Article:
It was only when I was willing to be wrong in exchange for truth that truth washed over me in waves. The truth that the God of Abraham, Isaac and Jacob is ONE. The truth that worshipping another is idolatry. The truth that each one of us stands before Him alone. The truth that the writings in what is called the “new testament” are far removed from any personal accounts of encounters with the man called Jesus. The truth that God will deal with each one of us, including our children, exactly how He sees fit. Who was I to ever say He is so small, there could only be one door to Him? All these waves of truth left me in a place where I don’t have to accept anything “on faith”. Without the Jesus Glasses, and #LookingThroughaNewLens, my journey on this Narrow Path makes perfect sense!

I’ve apologised to my family for thinking I knew the all the answers and expecting them to believe me, even though my answers didn’t make sense. I have repented of thinking (and preaching) that  anyone only has “one way” to touch God. I have learned to trust God to deal with my family as He will, and to protect them on the path that I know will eventually lead to Him. Do you know how I am assured that all paths will lead to Him? Because He said so!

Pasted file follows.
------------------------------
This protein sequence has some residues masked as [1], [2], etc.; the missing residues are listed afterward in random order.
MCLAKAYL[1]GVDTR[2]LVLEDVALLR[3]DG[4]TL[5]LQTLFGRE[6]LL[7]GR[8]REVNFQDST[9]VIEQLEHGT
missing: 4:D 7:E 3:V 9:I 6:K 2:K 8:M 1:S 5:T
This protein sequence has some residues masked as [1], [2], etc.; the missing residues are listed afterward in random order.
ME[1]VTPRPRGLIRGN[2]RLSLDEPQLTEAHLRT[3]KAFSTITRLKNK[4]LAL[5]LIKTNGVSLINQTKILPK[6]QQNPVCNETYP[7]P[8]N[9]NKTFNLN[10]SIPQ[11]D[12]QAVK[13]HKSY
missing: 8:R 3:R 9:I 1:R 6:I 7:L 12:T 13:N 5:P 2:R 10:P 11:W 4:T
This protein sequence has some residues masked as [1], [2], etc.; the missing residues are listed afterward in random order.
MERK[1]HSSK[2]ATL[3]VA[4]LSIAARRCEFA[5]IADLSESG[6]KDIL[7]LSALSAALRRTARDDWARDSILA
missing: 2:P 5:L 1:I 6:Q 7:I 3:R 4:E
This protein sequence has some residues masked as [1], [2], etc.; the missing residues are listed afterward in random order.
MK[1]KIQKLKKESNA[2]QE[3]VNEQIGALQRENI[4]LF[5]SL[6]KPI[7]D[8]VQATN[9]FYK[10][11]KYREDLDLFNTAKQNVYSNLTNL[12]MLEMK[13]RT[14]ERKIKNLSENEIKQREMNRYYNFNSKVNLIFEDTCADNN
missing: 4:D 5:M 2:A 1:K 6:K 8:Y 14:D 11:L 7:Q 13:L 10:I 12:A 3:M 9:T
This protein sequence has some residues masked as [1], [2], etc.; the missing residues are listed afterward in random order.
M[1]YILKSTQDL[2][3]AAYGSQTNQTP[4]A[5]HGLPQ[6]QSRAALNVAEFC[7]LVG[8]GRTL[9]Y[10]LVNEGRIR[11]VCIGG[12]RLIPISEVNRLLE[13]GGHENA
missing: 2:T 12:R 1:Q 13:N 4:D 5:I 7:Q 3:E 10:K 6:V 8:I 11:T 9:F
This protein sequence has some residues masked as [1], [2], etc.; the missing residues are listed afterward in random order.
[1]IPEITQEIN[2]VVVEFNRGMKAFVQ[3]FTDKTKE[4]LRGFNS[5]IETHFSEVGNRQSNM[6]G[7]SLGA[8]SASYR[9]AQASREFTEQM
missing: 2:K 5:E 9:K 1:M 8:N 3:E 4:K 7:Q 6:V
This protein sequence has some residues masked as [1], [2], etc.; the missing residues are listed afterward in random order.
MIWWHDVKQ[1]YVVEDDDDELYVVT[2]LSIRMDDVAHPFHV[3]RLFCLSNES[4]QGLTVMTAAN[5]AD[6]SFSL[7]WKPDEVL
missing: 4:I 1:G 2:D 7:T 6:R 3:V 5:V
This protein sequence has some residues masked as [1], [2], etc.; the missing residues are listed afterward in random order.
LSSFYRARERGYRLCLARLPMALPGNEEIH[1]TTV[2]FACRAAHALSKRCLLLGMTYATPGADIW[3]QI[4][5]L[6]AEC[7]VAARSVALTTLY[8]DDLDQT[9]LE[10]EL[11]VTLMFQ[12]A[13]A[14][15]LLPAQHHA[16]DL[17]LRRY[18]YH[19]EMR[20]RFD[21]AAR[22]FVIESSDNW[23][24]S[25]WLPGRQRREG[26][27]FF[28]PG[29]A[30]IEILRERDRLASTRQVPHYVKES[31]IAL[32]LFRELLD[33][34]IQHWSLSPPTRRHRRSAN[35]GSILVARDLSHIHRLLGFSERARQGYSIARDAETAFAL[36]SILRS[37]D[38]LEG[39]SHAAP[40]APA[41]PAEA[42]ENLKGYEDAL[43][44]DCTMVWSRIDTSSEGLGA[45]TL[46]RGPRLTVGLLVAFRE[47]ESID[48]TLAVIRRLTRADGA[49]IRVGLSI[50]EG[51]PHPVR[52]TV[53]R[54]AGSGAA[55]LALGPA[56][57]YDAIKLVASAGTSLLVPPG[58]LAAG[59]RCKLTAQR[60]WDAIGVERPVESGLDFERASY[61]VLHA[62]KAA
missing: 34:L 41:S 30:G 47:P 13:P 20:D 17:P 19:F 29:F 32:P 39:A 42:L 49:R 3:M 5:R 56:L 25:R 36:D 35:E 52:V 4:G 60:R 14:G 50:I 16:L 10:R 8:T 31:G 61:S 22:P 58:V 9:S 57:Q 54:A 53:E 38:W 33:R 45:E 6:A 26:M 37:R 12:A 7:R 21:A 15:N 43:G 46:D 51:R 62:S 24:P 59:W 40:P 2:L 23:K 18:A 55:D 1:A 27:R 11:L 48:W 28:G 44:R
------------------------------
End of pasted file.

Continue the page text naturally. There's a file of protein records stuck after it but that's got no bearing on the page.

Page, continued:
~By Myself have I sworn, The word is gone forth from My mouth in righteousness, And shall not come back, That unto Me every knee shall bow, Every tongue shall swear.~

(Isaiah 45, JPS Tanakh)

Little by little, my kids are sharing more of themselves with me. Little by little, my grandchildren are sitting with me, and asking questions. More than ever, my honey is willing to discuss a circumstance we face from a Scriptural standpoint. The REAL Scriptures, the Tanakh. Do I still talk about God to all of them? Count on it! But I do it in a different way. I let my actions speak louder than my words, and I let my words be few and carefully chosen. And I love my family, exactly where they are in their own journey. No longer do I lay awake at night and wring my hands concerning their salvation. God in Heaven has shown me (and my family) His salvation, over and over again. Salvation, in the real Scriptures, is a very literal (and physical) thing. There were times we should have died, but He showed salvation. Without any action on our part whatsoever, we got His grace and salvation, instead of what we deserved.